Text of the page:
My Nigerian aunties taught me all I need to know about shading. Remember, the word “shade” was in the black community before Urban Dictionary and far longer than you’ve been watching

Basketball Wives LA

Those of us well-versed in English know that words evolve over time.

The word “awful” used to mean full of awe, and now it just means “trash.”   (Like: Your opinions are awful.) The word “quell” used to mean “kill” instead of just “subdue.” (Like: I’m going to quell the shade police before they get out of hand.) The word “Jezebel” used to mean “scheming shameless woman,” but now… well, it still means the same thing. 

What our Jezebel typist fails to see is that just because you’re coming with facts doesn’t mean you’re not being

shady. She ruled that Grace Jones wasn’t shading, but if we’re shade-policing here, that’s flat-out wrong. 

All of this shade redlining starts with Grace Jones saying that very little in pop music is innovative: 

“They dress up as though they are challenging the status quo, but by now, wearing those clothes,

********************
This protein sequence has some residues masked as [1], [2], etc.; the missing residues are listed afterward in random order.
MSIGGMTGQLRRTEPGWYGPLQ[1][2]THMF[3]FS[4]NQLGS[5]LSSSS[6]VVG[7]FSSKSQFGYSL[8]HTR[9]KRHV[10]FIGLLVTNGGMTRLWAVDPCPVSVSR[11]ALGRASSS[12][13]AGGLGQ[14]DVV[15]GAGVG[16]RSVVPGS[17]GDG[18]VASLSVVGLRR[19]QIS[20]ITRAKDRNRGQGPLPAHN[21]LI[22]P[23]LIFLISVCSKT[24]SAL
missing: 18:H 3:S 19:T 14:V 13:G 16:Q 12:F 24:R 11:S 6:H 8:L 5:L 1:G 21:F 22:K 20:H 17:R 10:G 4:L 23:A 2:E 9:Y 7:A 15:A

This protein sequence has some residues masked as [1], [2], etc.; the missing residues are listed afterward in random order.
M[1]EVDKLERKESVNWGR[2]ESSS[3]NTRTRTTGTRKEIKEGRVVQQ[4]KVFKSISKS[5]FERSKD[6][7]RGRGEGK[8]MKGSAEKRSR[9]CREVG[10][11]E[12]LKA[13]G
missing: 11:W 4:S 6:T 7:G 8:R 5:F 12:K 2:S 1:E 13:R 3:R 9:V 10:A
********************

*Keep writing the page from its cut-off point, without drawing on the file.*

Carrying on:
pulling those faces, revealing those tattoos and breasts, singing to those fractured, spastic, melting

beats—that is the status quo.” 

Brown goes on to argue, wrongly, that this is not shade. Normally, I

wouldn’t care about this story—but it is my civil duty to prove Jezebel’s typist wrong. This may not seem

like shade to someone whose life’s work would disappear with a server malfunction, but to someone who

has spent their life’s work entertaining the masses, it’s a total dig. 

First of all, queen regent Grace

Jones names names, saying,

“Trends come along and people say, ‘Follow that trend.’ There’s a lot of that around at the

moment: ‘Be like Sasha Fierce. Be like Miley Cyrus. Be like Rihanna. Be like Lady Gaga. Be

like Rita Ora and Sia. Be like Madonna.’ I cannot be like them—except to the extent that they are

already being like me.” 

Grace Jones is a legend, and no one denies that. But commenting on her diva descendants without

acknowledging the David Bowies and Josephine Bakers who influenced her is shady. She is an

amalgamation of culture, coming together in the perfect storm of Diva Extraordinaire. Jones’ minimizing of the work that icons like Beyoncé (who has been performing since she could walk) have put into their